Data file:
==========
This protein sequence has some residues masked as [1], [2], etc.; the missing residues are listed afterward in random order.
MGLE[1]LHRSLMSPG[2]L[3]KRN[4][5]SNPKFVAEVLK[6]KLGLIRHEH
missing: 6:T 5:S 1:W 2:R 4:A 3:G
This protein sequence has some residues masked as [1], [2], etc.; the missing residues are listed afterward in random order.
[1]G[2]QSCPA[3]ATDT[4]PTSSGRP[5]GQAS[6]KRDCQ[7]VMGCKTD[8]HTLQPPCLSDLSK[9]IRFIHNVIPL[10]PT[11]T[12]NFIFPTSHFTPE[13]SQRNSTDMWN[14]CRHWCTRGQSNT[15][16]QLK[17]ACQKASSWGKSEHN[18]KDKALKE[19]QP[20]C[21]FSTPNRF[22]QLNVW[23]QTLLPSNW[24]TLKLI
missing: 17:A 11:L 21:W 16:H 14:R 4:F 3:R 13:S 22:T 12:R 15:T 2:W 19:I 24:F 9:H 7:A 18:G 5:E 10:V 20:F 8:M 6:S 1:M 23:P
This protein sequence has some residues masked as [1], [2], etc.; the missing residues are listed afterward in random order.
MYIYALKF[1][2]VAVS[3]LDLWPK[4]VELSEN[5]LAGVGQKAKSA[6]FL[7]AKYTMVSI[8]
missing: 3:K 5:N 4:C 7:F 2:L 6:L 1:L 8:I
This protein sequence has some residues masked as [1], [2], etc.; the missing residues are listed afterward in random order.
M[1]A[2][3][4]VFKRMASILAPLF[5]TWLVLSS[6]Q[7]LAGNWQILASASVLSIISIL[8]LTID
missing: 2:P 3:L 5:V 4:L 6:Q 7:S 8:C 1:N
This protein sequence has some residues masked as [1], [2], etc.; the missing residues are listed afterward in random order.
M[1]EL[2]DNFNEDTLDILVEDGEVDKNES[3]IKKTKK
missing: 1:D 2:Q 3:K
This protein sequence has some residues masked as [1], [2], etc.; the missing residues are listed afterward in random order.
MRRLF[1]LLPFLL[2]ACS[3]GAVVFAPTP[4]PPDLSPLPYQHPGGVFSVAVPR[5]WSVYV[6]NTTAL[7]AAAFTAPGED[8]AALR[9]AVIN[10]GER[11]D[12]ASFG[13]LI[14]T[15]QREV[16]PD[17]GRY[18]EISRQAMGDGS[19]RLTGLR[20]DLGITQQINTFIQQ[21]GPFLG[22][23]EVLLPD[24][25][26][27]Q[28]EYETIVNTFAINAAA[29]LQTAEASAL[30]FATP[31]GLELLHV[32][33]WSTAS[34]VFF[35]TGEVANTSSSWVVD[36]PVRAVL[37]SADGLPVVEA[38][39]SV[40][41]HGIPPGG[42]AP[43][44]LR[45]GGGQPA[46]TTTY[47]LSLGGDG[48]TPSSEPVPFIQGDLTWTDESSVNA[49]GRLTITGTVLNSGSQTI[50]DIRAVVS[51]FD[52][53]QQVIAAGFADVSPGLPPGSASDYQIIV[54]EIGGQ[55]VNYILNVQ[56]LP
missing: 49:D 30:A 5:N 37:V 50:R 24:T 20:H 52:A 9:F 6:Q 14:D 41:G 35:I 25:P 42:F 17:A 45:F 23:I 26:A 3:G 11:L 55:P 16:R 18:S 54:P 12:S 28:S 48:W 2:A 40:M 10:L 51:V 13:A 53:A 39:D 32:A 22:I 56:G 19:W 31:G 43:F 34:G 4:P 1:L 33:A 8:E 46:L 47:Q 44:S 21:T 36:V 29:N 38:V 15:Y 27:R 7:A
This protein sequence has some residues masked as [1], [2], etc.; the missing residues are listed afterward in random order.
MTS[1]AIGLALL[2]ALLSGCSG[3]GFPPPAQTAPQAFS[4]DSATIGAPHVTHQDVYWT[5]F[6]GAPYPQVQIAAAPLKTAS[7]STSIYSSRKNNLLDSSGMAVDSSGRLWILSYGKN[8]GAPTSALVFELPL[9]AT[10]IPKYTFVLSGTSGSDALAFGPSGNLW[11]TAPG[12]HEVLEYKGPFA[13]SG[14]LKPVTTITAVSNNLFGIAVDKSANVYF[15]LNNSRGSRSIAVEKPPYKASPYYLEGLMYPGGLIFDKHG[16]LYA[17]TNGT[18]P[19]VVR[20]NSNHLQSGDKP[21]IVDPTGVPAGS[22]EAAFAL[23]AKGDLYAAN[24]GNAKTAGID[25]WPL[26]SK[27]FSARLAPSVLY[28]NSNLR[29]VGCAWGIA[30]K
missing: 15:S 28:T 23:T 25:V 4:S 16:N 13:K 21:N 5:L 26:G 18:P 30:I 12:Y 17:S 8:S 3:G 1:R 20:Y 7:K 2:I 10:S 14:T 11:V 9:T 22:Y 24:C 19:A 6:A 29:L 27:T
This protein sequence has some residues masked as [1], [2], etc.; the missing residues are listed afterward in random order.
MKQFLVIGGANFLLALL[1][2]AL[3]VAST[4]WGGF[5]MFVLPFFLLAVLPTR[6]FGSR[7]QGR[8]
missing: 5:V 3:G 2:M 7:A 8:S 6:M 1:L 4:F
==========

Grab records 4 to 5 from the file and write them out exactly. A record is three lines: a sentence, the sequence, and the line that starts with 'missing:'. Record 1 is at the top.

This protein sequence has some residues masked as [1], [2], etc.; the missing residues are listed afterward in random order.
M[1]A[2][3][4]VFKRMASILAPLF[5]TWLVLSS[6]Q[7]LAGNWQILASASVLSIISIL[8]LTID
missing: 2:P 3:L 5:V 4:L 6:Q 7:S 8:C 1:N
This protein sequence has some residues masked as [1], [2], etc.; the missing residues are listed afterward in random order.
M[1]EL[2]DNFNEDTLDILVEDGEVDKNES[3]IKKTKK
missing: 1:D 2:Q 3:K